English football begins to deal with the rules

Last Friday, the Everton football club was penalized ten points in the English championship standings, the Premier League, for violation of its financial regulations. It had never happened that in the English championship – the most followed and the richest in the world – a team was thus penalized once the season started: before the sanction, Everton was fourteenth in the ranking, now they are tied for last with Burnley. .

The news is causing a lot of talk because it concerns a historic team in the English championship – punished like never before and now threatened with relegation – which could be the first in 72 years. But there’s more, as the Premier League is investigating the financial statements of other teams, including last year’s league and Champions League winners Manchester City. Manchester City has been the subject of an investigation since last February with accusations much more serious and numerous than those brought against Everton: in the case of City, we are talking about “hundreds of violations” of the financial regulations.

Everton, based in Liverpool and owned by Iranian-born billionaire Farhad Moshiri, was indicted last March. Premier League financial rules grant clubs a maximum loss of £105m over a three-year period, with a raft of tax breaks and reductions for investment in infrastructure, youth systems, projects communities and the damage caused by the effects of the coronavirus pandemic. . According to the Premier League, net of all these reductions, Everton still accumulates losses of 124.5 million pounds, therefore on the authorized amount of around 19 million.

The Liverpool team initially denied any wrongdoing, but then admitted at a hearing last month to the overspending, albeit by just £9.7 million, seeking a small fine for five reasons in particular: the impact of the pandemic on budgets, some misunderstandings. on the terms of financing the construction of its new stadium, the unexpected termination of the contract of a rather expensive player and finally the collaboration proposed during the investigations.

However, the Premier League did not accept the version of Everton, who only tried to remedy the situation in recent months, after seeing the critical nature of his position, and punished him with the maximum sanction . The club will appeal and the case could last months, a bit like what happened in Italy with Juventus. In the case of Everton, however, all this could have negative consequences on two things in particular, both very important: the negotiations for the sale of the company to the American group 777 Partners (which owns Genoa in Italy) and the completion of work on its new stadium in Liverpool docks.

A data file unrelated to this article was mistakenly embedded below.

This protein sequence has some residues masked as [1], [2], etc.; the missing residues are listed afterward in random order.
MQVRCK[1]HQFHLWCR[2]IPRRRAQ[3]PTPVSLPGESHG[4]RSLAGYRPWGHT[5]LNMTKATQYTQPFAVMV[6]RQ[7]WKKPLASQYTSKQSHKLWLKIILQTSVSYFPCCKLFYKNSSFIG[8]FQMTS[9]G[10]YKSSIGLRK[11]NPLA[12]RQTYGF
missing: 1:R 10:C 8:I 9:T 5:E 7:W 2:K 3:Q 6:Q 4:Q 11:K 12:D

“Other Premier League teams have been surprisingly quiet because they know this could happen to them too,” David Ornstein, Premier League expert for the sports news site, said on Monday. Athleticism. Two in particular could be more worried than the others these days: Manchester City and Chelsea.

The first, owned by the royal family of the United Arab Emirates, has been the subject of an investigation for almost a year for not having provided a faithful and accurate account of its financial situation for the previous three years, for not have provided all the required information. details on the remuneration of players and coaches, of having failed to comply with financial regulations on several points and of not having cooperated with investigations.

City had previously been investigated over similar accusations by UEFA, which initially excluded them from European competitions in 2020. The exclusion was overturned on appeal by the Court of Arbitration for Sport, which did not, however, completely exonerate the club: it considered that there was not sufficient valid evidence to establish the disputed violations and punished the lack of cooperation with a fine of 10 million euros.

Chelsea, on the other hand, has not yet been formally accused of any violation, but its own management, owned by the United States since 2022, has reported to the Premier League a series of anomalies found in the financial statements of the company under management. from the former owner, Russian oligarch Roman Abramovich, who allegedly used offshore companies to make undeclared payments on behalf of the club. Also in this case, UEFA has already intervened by fining Chelsea 8.6 million pounds.

Source: ilpost


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